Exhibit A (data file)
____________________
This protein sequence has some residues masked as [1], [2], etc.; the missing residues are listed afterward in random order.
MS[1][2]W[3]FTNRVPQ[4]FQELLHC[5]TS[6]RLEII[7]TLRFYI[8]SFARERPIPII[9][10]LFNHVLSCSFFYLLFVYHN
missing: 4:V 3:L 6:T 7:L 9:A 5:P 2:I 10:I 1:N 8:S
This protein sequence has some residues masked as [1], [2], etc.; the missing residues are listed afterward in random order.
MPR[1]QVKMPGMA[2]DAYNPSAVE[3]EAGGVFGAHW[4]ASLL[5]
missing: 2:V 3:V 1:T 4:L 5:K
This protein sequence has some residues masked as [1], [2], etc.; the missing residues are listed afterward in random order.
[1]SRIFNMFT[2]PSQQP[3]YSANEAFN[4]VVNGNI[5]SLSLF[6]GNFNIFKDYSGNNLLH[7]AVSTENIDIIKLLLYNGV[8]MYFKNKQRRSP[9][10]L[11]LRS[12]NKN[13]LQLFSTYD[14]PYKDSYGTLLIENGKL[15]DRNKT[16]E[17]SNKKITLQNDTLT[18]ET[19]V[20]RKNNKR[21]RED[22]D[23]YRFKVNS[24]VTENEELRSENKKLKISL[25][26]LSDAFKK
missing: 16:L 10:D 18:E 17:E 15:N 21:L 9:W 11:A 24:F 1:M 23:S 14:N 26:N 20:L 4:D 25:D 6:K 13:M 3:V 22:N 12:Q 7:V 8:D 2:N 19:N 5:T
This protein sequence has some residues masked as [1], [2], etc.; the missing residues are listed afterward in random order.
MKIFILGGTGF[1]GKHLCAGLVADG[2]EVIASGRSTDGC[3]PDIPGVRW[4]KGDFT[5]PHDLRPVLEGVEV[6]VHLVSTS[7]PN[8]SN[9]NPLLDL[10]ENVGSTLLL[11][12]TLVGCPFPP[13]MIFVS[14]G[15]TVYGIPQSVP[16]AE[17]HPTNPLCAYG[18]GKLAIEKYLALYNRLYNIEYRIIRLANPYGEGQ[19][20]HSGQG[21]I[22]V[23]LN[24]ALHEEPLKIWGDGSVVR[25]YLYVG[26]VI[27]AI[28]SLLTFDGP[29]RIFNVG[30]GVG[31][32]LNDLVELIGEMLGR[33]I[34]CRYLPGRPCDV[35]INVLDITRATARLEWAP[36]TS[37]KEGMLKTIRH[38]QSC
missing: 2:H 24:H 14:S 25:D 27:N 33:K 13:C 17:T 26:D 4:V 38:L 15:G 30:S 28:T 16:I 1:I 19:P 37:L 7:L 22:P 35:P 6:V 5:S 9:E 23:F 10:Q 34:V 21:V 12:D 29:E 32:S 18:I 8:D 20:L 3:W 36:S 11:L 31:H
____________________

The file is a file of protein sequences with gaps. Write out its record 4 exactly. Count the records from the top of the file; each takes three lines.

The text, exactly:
This protein sequence has some residues masked as [1], [2], etc.; the missing residues are listed afterward in random order.
MKIFILGGTGF[1]GKHLCAGLVADG[2]EVIASGRSTDGC[3]PDIPGVRW[4]KGDFT[5]PHDLRPVLEGVEV[6]VHLVSTS[7]PN[8]SN[9]NPLLDL[10]ENVGSTLLL[11][12]TLVGCPFPP[13]MIFVS[14]G[15]TVYGIPQSVP[16]AE[17]HPTNPLCAYG[18]GKLAIEKYLALYNRLYNIEYRIIRLANPYGEGQ[19][20]HSGQG[21]I[22]V[23]LN[24]ALHEEPLKIWGDGSVVR[25]YLYVG[26]VI[27]AI[28]SLLTFDGP[29]RIFNVG[30]GVG[31][32]LNDLVELIGEMLGR[33]I[34]CRYLPGRPCDV[35]INVLDITRATARLEWAP[36]TS[37]KEGMLKTIRH[38]QSC
missing: 2:H 24:H 14:S 25:D 27:N 33:K 13:C 17:T 26:D 4:V 38:L 15:G 30:S 28:T 16:I 1:I 19:P 37:L 7:L 22:P 35:P 6:V 5:S 9:E 23:F 10:Q 34:V 21:V 12:D 29:E 32:S 18:I 8:D 20:L 3:W 36:S 11:L 31:H